[hist-analytic] If That Mocking-Bird Won't Sing

Jlsperanza at aol.com Jlsperanza at aol.com
Thu Oct 29 19:23:13 EDT 2009


"I only said, 'if'"
"Oh, no; you said a great deal more than that". Alice in Wonderland.
 
---- Factuality, Non-Factuality, and Counter-Factuality in "Biscuit"  
Conditionals and Other
 
     "If you are hungry, there are biscuits in the  cupboard" (Mrs. Austin, 
to master J. L. to his annoyance)
 
In a message dated 10/29/2009 7:09:45 P.M. Eastern Daylight Time,  
danny.frederick at btinternet.com writes:

If it rained  yesterday, it did not rain hard (yesterday)
It did rain hard  (yesterday)
Therefore, it did not rain  yesterday. 
The argument is  plainly valid (on standard logical principles) because the 
premises are  inconsistent. 
----
 
Oddly, the other day, I was having a bad night -- but luckily a Southerner  
who could sing me a lullaby! It was, encyclopaedic brain that I have (he 
he),  not one I was too familiar with, except, perhaps via a Carly Simon 
recording. It  went along the line:
 
   if the mocking bird won't sing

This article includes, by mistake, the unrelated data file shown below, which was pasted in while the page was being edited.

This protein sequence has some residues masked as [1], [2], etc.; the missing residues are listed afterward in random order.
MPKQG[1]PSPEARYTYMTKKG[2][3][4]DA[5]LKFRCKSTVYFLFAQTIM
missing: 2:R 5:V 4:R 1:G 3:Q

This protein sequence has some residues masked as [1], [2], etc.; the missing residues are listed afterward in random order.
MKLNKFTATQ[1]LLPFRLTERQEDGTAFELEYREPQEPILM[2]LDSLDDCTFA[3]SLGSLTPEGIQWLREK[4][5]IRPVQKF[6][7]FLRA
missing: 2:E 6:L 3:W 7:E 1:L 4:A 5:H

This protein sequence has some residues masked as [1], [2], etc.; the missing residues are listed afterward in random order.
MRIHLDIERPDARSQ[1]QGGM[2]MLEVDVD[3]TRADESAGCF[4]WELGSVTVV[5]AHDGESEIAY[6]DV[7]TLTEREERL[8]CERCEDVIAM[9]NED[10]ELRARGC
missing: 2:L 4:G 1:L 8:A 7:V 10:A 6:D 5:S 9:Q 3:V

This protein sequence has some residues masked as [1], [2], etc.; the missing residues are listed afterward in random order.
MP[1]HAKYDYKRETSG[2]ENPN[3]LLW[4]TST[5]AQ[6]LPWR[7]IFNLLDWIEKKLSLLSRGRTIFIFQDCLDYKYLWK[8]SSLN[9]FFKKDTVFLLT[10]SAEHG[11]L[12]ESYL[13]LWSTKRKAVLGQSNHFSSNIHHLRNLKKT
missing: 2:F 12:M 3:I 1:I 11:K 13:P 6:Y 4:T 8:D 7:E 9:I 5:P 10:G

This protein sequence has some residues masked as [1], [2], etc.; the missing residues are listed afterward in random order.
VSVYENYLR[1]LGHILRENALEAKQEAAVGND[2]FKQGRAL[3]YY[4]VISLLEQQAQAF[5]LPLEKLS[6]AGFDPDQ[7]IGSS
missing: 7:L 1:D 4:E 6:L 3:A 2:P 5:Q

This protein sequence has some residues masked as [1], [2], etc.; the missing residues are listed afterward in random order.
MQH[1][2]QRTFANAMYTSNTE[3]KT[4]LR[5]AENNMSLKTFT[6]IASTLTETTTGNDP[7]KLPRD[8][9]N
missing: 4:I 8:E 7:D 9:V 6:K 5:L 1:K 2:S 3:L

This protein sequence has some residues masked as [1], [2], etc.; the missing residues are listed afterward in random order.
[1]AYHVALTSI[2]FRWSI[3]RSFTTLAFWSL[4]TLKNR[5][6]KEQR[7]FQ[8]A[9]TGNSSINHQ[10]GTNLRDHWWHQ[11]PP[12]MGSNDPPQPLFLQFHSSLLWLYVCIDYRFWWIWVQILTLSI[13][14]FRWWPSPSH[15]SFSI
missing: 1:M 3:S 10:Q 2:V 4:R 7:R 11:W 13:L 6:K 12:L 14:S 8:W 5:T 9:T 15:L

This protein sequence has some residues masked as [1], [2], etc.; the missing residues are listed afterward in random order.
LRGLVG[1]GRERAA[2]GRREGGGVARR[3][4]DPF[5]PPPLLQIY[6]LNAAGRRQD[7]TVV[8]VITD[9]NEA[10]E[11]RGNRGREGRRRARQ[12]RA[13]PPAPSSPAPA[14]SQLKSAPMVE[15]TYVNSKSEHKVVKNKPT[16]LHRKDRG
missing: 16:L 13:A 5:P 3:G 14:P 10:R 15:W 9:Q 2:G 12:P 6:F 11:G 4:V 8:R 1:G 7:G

I will buy you a diamond ring.
 
It struck me as modus tollens. In any case, before considering the mocking  
bird, let us focus slightly on
 
    "it did not rain hard"
 
-- the apodosis of
 
    "if it did rain yesterday, it did not rain hard"
 
--- It strikes me that the 'not' in the apodosis can or should be  
considered seriously -- i.e. as the twiggly, "-". Threfore it should be given  the 
chance to operate maximally and externally, sans implicature, or as I now  
prefer to say, hygienically DISimplicated.
 
Consider,
 
    "if the king of France combs his hair, he is not  bald"
 
--- it strikes me that "he is not bald", in the apodosis, is consistent  
with the non-existence of the king of France: "he is not bald; in fact, he is  
not (simpliciter): he doesn't exist."
 
Ditto, "it did not rain hard" would be consistent with a Strawsonian  
it-less world -- a sad world, undoubtedly. Recall his "What is the logical form  
of "It rains"? What is "it"?" (Intro. to Logical Theory).
 
Now, it strikes me that the mocking bird WILL sing. True, it is NOT, to  
echo Kripke, a necessary a priori condition that he will, but I'll be damned 
(by  God) if a lullaby singer ever did have to proceed to step 2, and really 
get the  diamond ring to the lullabeed.
 
Cheers,
 
J. L. Speranza
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